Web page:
The main salon of Palazzo Francesco Turati featured this beautiful old fresco depicting a royal garden scene and formed an incredible backdrop to the contemporary craft and design objects.
Palazzo Turati - via Meravigli, 7.
Right near the Wallpaper* Handmade exhibition in via San Gregorio 39, is a huge vintage shop called L'eclettico. The shops founder Claudio Loria was actually the founder of the San Gregorio district and over the last few years has developed his cavernous shop from being a jumble of weird and wonderful 20th century vintage pieces to something approaching a vintage design gallery. Its not quite at the Nilufar level but it has a pleasing randomness to its selection of objects. Here you might find a bizarre piece of taxidermy beside original Pierre Cardin lounge chairs or battered wrought iron garden furniture next to a piece of 70's Italian design.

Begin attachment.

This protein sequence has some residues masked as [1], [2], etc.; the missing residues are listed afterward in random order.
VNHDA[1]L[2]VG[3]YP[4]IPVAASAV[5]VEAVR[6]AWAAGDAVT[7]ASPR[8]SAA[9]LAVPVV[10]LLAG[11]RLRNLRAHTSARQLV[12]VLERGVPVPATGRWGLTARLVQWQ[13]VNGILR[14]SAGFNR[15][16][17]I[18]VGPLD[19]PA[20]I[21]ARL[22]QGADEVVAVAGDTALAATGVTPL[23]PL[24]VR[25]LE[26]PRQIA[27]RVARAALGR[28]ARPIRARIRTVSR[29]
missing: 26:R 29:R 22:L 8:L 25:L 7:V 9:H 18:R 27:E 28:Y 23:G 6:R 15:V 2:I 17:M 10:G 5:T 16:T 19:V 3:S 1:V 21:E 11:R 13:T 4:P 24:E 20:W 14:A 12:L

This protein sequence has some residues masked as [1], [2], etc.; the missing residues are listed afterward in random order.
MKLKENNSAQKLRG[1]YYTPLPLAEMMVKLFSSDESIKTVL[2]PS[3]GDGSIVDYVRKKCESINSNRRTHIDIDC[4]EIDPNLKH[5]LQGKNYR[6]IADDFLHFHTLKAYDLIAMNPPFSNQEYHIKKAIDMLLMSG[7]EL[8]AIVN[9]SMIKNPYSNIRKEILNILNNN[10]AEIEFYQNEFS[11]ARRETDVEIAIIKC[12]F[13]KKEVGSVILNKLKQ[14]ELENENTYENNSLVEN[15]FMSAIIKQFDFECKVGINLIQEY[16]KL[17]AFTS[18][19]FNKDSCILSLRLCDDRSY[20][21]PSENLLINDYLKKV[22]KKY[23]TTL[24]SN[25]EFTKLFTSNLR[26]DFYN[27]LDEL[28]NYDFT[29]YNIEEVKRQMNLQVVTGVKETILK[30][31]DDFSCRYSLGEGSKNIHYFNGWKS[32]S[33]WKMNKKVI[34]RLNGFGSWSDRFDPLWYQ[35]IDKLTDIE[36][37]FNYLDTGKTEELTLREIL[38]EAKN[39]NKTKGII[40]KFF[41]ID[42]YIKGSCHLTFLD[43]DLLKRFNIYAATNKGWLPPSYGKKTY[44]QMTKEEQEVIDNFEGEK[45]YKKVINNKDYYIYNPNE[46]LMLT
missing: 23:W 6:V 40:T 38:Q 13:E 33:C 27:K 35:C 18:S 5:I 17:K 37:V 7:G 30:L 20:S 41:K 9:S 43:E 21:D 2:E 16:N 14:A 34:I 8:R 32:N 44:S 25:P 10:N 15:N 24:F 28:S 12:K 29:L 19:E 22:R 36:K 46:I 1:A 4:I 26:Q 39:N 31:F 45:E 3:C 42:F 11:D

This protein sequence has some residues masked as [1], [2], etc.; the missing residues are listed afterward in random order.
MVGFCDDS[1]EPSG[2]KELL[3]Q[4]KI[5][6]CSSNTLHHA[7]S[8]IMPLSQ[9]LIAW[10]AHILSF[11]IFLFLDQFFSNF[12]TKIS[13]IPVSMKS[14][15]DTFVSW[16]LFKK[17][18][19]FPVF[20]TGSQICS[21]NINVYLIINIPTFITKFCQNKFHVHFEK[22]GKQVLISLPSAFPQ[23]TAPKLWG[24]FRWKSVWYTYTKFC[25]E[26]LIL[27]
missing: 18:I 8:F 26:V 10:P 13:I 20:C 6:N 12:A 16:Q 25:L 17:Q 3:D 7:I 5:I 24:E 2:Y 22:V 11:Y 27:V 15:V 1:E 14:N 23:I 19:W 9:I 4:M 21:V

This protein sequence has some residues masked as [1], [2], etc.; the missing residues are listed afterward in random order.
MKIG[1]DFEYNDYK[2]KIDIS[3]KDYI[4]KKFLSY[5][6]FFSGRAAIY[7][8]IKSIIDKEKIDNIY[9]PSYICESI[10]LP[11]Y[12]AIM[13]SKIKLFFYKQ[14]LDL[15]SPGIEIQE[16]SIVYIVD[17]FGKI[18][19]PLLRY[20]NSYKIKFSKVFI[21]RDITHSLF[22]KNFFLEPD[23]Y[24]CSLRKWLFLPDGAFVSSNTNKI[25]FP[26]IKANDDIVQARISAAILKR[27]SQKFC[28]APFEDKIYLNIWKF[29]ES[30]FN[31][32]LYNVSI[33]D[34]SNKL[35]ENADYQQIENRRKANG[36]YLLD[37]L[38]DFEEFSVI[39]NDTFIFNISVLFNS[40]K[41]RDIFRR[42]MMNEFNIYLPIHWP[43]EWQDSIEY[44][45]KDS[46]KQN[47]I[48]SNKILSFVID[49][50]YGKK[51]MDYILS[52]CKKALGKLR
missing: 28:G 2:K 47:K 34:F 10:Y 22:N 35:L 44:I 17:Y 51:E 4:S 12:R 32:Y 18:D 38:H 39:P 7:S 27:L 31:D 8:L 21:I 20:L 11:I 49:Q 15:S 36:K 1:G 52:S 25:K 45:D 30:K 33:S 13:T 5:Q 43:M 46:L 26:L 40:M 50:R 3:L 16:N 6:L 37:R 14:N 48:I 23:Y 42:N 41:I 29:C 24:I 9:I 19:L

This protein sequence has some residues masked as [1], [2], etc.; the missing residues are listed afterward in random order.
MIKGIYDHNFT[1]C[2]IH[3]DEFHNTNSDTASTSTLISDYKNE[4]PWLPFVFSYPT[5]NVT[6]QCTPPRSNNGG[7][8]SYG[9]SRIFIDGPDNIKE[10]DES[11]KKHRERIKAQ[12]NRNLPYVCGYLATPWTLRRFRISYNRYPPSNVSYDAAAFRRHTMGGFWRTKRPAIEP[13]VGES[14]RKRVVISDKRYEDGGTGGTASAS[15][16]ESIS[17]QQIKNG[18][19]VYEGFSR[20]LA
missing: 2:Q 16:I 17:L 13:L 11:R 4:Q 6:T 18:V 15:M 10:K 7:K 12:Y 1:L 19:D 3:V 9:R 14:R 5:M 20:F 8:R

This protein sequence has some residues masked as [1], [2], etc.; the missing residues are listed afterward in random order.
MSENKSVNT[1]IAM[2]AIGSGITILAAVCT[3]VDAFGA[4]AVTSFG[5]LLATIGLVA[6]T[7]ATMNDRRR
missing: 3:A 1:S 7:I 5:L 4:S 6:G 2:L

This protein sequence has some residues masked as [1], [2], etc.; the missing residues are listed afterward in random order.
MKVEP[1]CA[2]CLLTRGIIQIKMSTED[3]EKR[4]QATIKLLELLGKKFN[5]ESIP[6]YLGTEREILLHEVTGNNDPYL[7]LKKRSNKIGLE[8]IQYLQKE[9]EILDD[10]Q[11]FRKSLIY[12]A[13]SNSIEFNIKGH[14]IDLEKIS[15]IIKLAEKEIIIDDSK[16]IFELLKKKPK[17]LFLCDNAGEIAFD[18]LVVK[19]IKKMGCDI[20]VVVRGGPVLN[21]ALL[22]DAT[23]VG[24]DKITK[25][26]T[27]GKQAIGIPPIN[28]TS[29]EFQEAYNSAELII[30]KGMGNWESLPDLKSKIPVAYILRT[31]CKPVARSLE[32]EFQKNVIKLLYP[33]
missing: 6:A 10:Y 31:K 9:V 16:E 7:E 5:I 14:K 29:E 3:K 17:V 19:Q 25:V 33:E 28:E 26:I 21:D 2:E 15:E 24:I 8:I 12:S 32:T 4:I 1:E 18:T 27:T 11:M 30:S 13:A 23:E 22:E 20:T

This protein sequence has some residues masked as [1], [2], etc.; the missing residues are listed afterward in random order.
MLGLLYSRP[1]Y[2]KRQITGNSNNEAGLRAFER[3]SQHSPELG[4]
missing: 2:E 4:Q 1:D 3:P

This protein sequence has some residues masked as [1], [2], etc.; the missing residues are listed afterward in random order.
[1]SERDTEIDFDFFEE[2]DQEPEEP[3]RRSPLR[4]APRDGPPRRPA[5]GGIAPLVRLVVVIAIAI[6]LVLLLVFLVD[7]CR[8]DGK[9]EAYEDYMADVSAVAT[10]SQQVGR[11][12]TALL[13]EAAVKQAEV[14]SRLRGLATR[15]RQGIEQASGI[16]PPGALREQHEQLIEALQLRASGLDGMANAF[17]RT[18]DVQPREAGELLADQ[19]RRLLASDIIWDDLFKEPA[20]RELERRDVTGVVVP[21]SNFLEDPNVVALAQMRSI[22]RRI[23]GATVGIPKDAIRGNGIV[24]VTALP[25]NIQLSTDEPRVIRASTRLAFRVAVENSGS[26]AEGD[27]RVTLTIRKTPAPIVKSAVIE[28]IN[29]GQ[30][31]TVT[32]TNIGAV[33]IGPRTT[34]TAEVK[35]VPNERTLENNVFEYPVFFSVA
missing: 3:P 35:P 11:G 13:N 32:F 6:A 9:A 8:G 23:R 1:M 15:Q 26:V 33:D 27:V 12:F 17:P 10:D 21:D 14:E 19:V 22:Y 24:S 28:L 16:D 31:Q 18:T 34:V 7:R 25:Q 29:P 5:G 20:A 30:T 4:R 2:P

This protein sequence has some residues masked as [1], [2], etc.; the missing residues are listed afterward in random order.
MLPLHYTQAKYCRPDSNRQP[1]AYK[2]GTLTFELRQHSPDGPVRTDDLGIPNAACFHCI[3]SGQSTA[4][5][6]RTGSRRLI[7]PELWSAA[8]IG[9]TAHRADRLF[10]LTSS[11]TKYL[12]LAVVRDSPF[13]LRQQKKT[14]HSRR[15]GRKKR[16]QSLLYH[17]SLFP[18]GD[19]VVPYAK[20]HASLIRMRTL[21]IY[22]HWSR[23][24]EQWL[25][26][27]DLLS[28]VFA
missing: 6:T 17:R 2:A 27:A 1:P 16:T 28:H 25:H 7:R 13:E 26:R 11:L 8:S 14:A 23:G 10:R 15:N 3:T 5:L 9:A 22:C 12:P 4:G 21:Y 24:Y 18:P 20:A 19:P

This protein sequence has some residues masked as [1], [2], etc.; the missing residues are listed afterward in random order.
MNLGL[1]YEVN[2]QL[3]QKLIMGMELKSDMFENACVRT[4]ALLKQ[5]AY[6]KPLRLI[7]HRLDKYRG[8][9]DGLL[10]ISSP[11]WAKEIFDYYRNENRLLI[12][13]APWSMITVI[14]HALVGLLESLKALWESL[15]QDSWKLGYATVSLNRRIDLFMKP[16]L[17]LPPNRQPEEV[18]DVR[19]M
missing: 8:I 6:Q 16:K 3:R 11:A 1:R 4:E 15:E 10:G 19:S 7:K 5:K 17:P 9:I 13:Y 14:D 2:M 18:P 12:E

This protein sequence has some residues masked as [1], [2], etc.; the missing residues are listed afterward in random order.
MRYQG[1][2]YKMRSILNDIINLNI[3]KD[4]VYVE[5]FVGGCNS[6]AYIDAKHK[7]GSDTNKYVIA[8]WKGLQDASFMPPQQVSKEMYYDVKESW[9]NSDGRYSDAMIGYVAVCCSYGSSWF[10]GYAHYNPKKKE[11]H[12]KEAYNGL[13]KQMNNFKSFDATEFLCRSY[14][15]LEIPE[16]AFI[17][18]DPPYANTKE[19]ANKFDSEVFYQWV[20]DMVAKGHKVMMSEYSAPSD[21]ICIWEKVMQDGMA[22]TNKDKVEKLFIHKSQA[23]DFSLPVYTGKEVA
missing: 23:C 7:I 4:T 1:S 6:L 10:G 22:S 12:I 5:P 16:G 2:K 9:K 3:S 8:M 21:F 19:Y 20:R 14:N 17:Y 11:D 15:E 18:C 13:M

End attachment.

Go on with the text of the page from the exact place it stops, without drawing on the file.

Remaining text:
Speaking of Nilufar, the company which has been Milan’s go-to place for vintage and limited edition contemporary design pieces for the past twenty years, has expanded into new architecture designed premises by Milan's CLS Architectti. The new venture named Nilufar Depot opened for Salone last year and is staged in an enormous warehouse building in the Maciachini district. If you love vintage and contemporary furniture and lighting and are in Milan you must pay it a visit. By way of warning however, design of this calibre does not come cheap.
Nilufar Depot is at Viale Vincenzo Lancetti, 34. The closet metro is Maciachini on the MM3 (yellow) line.